Crude oil prices remains steady today (Tuesday) as concerns about a global economic slowdown and expected build in U.S. oil inventories were offset by hopes of a fuel demand recovery from top importer China.
Brent crude was down 30 cents, or 0.3%, at $87.89 a barrel by 1010 GMT. U.S. West Texas Intermediate (WTI) crude fell 35 cents, or 0.4%, to $81.27.
“The (United States) economy still could roll over and some energy traders are still skeptical on how quickly China’s crude demand will bounce back this quarter,” OANDA analyst Edward Moya said in a note.
This week traders are watching for more business data as corporate earnings season gathers momentum, offering clues to the health of economies around the globe.
On the inventory side, U.S. stocks of crude oil and gasoline were expected to have risen last week while distillate stocks were forecast to fall, a preliminary Reuters poll showed on Monday.
The poll was conducted ahead of reports from the American Petroleum Institute, due at 4:30 p.m. ET (2130 GMT) on Tuesday, and the Energy Information Administration, due at 10:30 a.m. (1530 GMT) on Wednesday.
Goldman Sachs analysts expect commodities such as crude oil, refined petroleum products, LNG, and soybeans to rise on the back of a rebound in Chinese demand.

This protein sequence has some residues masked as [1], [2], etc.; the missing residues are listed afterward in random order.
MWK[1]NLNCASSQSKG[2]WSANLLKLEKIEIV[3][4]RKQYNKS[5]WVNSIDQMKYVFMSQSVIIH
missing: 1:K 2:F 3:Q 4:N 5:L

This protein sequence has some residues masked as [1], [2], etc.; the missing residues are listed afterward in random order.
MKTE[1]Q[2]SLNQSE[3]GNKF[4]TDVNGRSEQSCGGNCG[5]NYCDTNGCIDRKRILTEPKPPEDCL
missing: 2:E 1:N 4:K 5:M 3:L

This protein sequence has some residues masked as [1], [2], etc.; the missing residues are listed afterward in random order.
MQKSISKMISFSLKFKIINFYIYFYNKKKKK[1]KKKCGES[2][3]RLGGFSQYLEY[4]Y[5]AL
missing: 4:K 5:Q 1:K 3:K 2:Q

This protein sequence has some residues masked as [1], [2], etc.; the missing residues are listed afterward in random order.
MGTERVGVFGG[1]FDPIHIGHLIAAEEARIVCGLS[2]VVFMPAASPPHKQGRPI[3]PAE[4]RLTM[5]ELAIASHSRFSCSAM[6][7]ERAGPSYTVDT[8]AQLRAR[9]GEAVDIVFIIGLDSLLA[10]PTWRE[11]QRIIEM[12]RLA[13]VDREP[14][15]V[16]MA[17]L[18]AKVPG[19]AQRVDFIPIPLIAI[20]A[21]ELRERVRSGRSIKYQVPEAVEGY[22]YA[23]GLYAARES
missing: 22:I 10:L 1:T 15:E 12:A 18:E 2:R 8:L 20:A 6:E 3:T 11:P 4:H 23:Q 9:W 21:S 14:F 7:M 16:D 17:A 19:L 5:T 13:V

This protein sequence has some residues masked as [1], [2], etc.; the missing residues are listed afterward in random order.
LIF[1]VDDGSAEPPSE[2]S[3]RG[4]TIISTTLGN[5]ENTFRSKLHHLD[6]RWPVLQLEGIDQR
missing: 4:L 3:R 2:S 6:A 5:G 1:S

Crude oil prices in physical markets have started the year with a rally on increased buying from China after the relaxation of pandemic controls and on trader concern that sanctions on Russia could tighten supply.
The dollar , meanwhile, hovered near a nine-month low against the euro and gave back recent gains against the yen as traders continued to gauge the risks of U.S. recession and the path for Federal Reserve policy.
A weaker U.S. currency makes dollar-denominated commodities such as oil cheaper for buyers using other currencies.
Investors have piled back into petroleum futures and options at the fastest rate for more than two years as concerns over a global business cycle downturn have eased, though flash PMI data due on Tuesday is expected to show a contraction. (Reuters)
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